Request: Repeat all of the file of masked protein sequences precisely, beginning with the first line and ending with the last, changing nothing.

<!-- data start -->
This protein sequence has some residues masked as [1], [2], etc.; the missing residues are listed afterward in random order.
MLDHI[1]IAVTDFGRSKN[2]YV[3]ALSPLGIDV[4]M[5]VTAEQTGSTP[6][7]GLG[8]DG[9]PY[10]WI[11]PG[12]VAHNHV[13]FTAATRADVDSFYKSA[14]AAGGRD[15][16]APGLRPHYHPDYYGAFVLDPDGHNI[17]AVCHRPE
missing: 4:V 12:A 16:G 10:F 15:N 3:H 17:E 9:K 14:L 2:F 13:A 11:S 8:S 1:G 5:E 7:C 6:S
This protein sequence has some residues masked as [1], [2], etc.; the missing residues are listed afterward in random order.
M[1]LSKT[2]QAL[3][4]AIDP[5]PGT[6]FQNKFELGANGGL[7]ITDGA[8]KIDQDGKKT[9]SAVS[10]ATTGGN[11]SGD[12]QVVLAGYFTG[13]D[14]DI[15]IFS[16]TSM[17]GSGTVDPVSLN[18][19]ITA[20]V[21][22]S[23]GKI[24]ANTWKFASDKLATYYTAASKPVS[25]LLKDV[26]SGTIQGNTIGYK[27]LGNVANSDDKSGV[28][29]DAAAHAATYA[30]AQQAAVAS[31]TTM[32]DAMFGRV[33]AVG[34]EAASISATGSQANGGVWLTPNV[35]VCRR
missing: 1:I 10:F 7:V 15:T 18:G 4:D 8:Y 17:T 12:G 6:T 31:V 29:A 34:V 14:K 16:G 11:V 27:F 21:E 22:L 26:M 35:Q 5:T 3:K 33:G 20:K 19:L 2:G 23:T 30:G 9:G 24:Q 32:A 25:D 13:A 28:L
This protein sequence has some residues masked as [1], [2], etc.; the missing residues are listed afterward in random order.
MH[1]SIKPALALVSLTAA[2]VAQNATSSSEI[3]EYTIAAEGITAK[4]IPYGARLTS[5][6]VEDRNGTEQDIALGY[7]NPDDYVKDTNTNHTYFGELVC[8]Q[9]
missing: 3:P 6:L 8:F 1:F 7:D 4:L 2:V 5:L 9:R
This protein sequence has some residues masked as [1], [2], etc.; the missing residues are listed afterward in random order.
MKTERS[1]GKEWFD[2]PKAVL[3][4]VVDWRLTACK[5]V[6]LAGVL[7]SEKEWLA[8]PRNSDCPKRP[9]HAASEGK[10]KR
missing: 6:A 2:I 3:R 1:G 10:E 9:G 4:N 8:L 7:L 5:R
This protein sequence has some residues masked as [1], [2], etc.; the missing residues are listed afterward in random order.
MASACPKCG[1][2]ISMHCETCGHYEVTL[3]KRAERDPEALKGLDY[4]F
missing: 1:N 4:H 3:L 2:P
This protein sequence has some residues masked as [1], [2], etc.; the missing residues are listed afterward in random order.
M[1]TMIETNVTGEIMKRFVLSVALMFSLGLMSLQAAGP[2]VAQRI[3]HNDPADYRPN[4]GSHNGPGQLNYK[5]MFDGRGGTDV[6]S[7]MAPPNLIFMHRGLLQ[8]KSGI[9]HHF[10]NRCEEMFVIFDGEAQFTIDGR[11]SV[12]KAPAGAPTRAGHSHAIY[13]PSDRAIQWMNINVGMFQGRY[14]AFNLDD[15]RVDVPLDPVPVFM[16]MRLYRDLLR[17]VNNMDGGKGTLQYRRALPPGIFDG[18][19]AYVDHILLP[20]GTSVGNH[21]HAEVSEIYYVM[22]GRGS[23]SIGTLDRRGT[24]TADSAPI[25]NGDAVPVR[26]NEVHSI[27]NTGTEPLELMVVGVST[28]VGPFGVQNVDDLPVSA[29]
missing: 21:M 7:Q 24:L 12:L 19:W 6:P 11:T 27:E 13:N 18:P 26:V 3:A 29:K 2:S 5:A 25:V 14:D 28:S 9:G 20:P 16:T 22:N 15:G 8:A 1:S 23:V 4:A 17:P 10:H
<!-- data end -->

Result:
This protein sequence has some residues masked as [1], [2], etc.; the missing residues are listed afterward in random order.
MLDHI[1]IAVTDFGRSKN[2]YV[3]ALSPLGIDV[4]M[5]VTAEQTGSTP[6][7]GLG[8]DG[9]PY[10]WI[11]PG[12]VAHNHV[13]FTAATRADVDSFYKSA[14]AAGGRD[15][16]APGLRPHYHPDYYGAFVLDPDGHNI[17]AVCHRPE
missing: 4:V 12:A 16:G 10:F 15:N 3:H 17:E 9:K 14:L 2:F 13:A 11:S 8:S 1:G 5:E 7:C 6:S
This protein sequence has some residues masked as [1], [2], etc.; the missing residues are listed afterward in random order.
M[1]LSKT[2]QAL[3][4]AIDP[5]PGT[6]FQNKFELGANGGL[7]ITDGA[8]KIDQDGKKT[9]SAVS[10]ATTGGN[11]SGD[12]QVVLAGYFTG[13]D[14]DI[15]IFS[16]TSM[17]GSGTVDPVSLN[18][19]ITA[20]V[21][22]S[23]GKI[24]ANTWKFASDKLATYYTAASKPVS[25]LLKDV[26]SGTIQGNTIGYK[27]LGNVANSDDKSGV[28][29]DAAAHAATYA[30]AQQAAVAS[31]TTM[32]DAMFGRV[33]AVG[34]EAASISATGSQANGGVWLTPNV[35]VCRR
missing: 1:I 10:F 7:V 15:T 18:G 4:D 8:Y 17:T 12:G 6:T 31:V 29:A 34:V 14:K 16:G 11:V 27:F 21:E 22:L 26:M 35:Q 5:T 3:K 33:G 20:K 19:L 2:G 23:T 30:G 9:G 24:Q 32:A 25:D 13:A 28:L
This protein sequence has some residues masked as [1], [2], etc.; the missing residues are listed afterward in random order.
MH[1]SIKPALALVSLTAA[2]VAQNATSSSEI[3]EYTIAAEGITAK[4]IPYGARLTS[5][6]VEDRNGTEQDIALGY[7]NPDDYVKDTNTNHTYFGELVC[8]Q[9]
missing: 3:P 6:L 8:F 1:F 7:D 4:L 2:V 5:L 9:R
This protein sequence has some residues masked as [1], [2], etc.; the missing residues are listed afterward in random order.
MKTERS[1]GKEWFD[2]PKAVL[3][4]VVDWRLTACK[5]V[6]LAGVL[7]SEKEWLA[8]PRNSDCPKRP[9]HAASEGK[10]KR
missing: 6:A 2:I 3:R 1:G 10:E 9:G 4:N 8:L 7:L 5:R
This protein sequence has some residues masked as [1], [2], etc.; the missing residues are listed afterward in random order.
MASACPKCG[1][2]ISMHCETCGHYEVTL[3]KRAERDPEALKGLDY[4]F
missing: 1:N 4:H 3:L 2:P
This protein sequence has some residues masked as [1], [2], etc.; the missing residues are listed afterward in random order.
M[1]TMIETNVTGEIMKRFVLSVALMFSLGLMSLQAAGP[2]VAQRI[3]HNDPADYRPN[4]GSHNGPGQLNYK[5]MFDGRGGTDV[6]S[7]MAPPNLIFMHRGLLQ[8]KSGI[9]HHF[10]NRCEEMFVIFDGEAQFTIDGR[11]SV[12]KAPAGAPTRAGHSHAIY[13]PSDRAIQWMNINVGMFQGRY[14]AFNLDD[15]RVDVPLDPVPVFM[16]MRLYRDLLR[17]VNNMDGGKGTLQYRRALPPGIFDG[18][19]AYVDHILLP[20]GTSVGNH[21]HAEVSEIYYVM[22]GRGS[23]SIGTLDRRGT[24]TADSAPI[25]NGDAVPVR[26]NEVHSI[27]NTGTEPLELMVVGVST[28]VGPFGVQNVDDLPVSA[29]
missing: 21:M 7:Q 24:L 12:L 19:W 6:P 11:T 27:E 13:N 18:P 26:V 3:A 29:K 2:S 5:A 25:V 14:D 28:S 9:G 20:P 16:T 22:N 15:G 8:A 1:S 23:V 4:A 17:P 10:H